· Liberal arts is a shortened form of the term "liberal arts and sciences," and the liberal arts philosophy is a unique feature of the U.S. higher education system. U.S. undergraduate education is based on this concept, which believes in providing a well-rounded academic education that develops the student's verbal, written, and reasoning skills. Students at a liberal arts college, or at a university with a strong liberal arts program, begin their degree study by taking classes in a wide variety of courses in the arts, humanities, languages, and the social and physical sciences. They then choose a subject in which to specialize (called a major) and take about 25 to 50 percent of their classes in the major area.
· Professional (that is, career-oriented) education is included within the U.S. university system. Large universities tend to be comprised of a college of arts and sciences and several professional schools - usually business, agriculture, medicine, law, and journalism.
· State College or University: A state school is supported and run by a state or local government. Each of the 50 U.S. states operates at least one state university and possibly several state colleges. Some state schools have the word "State" in their names.
· Private College or University: These schools are operated privately, not by a branch of the government. Tuition will usually be higher than at state schools. Often, private colleges and universities are smaller in size than state schools.
· Two-Year College: A two-year college admits high school graduates and awards an Associate's Degree. Some two-year colleges are state-supported, or public; others are private. Two-year college or "junior" college graduates usually transfer to four-year colleges or universities, where they complete the Bachelor's Degree in two or more additional years.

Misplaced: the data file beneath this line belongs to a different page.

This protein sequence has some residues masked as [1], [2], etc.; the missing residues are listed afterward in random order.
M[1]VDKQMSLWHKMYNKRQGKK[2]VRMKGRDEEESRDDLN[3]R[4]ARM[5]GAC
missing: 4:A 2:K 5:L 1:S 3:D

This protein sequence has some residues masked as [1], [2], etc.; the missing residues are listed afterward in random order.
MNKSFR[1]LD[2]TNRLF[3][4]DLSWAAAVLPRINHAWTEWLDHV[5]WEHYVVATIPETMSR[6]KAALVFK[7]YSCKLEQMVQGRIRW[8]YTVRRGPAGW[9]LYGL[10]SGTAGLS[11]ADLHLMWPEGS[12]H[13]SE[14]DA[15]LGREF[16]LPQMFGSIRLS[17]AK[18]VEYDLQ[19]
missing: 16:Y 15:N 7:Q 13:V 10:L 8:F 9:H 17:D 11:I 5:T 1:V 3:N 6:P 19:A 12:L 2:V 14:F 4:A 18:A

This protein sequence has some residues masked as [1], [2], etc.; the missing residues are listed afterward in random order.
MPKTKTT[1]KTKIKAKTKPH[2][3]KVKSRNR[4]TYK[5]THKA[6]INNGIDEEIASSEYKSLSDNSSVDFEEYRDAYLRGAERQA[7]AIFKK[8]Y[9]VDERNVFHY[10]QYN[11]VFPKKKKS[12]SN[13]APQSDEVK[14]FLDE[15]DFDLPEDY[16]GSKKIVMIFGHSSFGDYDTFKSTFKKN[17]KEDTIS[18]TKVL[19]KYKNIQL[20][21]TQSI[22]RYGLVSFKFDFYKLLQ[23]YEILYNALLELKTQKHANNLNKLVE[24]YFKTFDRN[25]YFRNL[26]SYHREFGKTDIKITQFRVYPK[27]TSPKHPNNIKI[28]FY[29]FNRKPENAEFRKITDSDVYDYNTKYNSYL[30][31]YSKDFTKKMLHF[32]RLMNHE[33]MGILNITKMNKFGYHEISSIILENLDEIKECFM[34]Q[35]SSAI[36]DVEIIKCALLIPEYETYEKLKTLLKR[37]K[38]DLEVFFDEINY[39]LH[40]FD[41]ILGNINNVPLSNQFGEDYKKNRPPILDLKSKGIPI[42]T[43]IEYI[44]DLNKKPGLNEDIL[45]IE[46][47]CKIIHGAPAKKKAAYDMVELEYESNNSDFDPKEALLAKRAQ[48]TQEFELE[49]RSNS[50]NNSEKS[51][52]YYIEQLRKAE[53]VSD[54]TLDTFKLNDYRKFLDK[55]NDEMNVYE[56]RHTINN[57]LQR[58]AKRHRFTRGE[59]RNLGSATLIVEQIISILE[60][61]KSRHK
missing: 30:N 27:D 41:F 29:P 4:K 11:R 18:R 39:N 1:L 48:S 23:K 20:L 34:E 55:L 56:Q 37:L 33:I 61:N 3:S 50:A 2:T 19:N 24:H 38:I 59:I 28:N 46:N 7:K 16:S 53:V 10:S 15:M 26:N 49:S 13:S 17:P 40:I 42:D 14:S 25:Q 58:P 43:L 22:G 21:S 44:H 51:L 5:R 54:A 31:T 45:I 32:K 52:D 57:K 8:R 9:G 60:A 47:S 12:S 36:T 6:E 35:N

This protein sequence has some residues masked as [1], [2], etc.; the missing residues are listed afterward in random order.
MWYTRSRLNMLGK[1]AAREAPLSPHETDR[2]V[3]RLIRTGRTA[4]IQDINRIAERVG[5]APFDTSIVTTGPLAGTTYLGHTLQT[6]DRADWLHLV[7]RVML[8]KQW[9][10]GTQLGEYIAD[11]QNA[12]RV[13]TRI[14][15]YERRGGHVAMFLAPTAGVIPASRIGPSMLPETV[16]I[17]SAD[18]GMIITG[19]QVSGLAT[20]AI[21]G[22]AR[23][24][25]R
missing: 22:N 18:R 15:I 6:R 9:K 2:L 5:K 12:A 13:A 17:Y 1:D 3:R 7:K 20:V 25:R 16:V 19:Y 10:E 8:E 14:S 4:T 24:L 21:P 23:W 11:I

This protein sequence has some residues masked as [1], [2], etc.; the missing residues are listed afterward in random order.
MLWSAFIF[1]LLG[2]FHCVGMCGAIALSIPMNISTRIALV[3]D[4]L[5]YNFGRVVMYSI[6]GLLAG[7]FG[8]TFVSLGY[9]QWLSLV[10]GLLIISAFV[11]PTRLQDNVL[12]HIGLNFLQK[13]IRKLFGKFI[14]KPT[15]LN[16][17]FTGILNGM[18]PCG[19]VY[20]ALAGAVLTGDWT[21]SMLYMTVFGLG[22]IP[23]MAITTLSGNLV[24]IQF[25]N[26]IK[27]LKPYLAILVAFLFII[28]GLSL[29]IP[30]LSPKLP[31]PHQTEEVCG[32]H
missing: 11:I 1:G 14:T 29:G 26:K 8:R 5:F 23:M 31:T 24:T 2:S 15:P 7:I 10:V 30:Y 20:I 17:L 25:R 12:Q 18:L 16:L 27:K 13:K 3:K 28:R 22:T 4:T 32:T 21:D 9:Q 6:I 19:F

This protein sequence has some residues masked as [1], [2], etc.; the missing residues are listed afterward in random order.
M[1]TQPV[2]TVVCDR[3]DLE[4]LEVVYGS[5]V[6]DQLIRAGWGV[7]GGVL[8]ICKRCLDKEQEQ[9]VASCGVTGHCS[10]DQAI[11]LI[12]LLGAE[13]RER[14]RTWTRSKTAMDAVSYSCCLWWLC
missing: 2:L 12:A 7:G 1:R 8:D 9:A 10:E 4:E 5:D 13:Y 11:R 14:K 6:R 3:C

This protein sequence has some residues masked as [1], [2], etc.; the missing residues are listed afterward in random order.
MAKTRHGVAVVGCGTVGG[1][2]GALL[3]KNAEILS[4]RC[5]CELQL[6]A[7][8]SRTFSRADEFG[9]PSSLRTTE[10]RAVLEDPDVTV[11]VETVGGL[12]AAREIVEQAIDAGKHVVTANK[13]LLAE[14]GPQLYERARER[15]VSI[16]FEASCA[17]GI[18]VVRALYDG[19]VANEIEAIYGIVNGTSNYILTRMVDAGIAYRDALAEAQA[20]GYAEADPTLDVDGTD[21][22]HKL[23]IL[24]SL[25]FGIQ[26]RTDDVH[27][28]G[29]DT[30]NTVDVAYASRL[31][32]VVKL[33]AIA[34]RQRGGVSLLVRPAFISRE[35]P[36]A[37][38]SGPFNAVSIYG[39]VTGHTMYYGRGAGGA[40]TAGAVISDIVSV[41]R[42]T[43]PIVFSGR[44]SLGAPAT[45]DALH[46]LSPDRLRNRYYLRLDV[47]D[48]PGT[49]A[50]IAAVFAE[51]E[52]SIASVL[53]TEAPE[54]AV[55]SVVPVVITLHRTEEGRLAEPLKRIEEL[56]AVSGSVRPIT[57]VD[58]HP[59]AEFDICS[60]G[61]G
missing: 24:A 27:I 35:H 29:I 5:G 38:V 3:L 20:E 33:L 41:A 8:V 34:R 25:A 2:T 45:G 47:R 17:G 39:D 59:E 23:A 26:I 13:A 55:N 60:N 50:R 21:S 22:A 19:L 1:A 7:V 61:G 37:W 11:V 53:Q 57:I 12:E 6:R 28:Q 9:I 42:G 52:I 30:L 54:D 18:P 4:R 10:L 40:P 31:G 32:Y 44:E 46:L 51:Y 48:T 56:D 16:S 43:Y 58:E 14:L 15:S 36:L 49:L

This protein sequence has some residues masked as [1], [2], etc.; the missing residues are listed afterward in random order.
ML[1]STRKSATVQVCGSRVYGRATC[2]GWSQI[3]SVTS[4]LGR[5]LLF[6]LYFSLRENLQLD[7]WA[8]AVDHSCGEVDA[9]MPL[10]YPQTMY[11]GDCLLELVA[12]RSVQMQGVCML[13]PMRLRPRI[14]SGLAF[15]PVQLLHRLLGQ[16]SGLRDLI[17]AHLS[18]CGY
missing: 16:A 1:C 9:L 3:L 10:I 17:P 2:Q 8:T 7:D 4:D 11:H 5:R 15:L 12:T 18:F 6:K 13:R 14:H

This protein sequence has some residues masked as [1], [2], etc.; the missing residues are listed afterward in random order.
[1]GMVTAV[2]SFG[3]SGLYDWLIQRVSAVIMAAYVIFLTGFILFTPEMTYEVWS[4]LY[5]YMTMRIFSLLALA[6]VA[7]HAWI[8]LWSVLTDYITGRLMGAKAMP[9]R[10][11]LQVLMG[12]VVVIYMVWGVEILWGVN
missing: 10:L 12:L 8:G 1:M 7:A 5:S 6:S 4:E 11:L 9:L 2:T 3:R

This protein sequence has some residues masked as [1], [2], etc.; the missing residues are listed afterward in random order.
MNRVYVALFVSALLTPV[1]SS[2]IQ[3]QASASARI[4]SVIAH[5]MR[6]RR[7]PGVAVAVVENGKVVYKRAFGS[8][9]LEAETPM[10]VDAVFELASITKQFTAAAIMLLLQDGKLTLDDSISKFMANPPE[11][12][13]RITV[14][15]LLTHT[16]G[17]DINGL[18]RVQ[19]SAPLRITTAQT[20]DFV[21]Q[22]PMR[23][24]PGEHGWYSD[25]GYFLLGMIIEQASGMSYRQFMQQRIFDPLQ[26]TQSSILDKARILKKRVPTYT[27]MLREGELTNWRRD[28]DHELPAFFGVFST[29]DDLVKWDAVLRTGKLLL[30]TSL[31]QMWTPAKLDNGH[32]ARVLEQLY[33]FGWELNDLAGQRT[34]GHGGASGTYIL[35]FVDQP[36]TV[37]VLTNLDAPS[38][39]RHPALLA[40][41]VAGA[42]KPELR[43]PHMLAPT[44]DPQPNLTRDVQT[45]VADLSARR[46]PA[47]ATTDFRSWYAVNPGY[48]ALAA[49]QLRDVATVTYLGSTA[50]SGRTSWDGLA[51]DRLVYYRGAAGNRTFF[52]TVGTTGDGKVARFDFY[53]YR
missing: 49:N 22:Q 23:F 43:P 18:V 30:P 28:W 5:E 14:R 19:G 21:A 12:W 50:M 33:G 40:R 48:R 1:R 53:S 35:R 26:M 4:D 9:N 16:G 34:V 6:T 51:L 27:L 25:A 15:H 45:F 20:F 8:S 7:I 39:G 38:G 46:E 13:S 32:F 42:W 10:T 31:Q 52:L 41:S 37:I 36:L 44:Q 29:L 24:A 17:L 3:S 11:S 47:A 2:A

· Community College: This is a two-year state, or public college. Community colleges serve a local community, usually a city or county. Many of the students are commuters who live at home, or evening students who work during the day. Often community colleges welcome international students.
· Professional School: A professional school trains students in fields such as art, music, engineering, business, and other professions. Some are part of universities. Others are separate schools. Some offer graduate degrees.
· Institute of Technology: This is a school which offers at least four years of study in science and technology. Some institutes of technology have graduate programs. Others offer shorter courses.
· Technical Institute: A technical institute trains students in fields such as medical technology or industrial engineering. Although the course may prepare you for the career you want, the degree may or may not be equivalent to a college or university degree. Some colleges and universities do not accept credits from students who have attended technical institutes and want to transfer. If you are considering a technical institute, find out if your government, and U.S. colleges and universities, accept the school's degree.
· Distance education is an increasingly popular way to study for everything from a short professional course to a graduate degree in the United States, and there are numerous institutions offering undergraduate degree programs using distance education teaching methods. Under the distance education model, students no longer attend classes in a classroom on a campus; instead, classes are delivered "from a distance" through the use of technologies such as the Internet, satellite television, video conferencing, and other means of electronic delivery.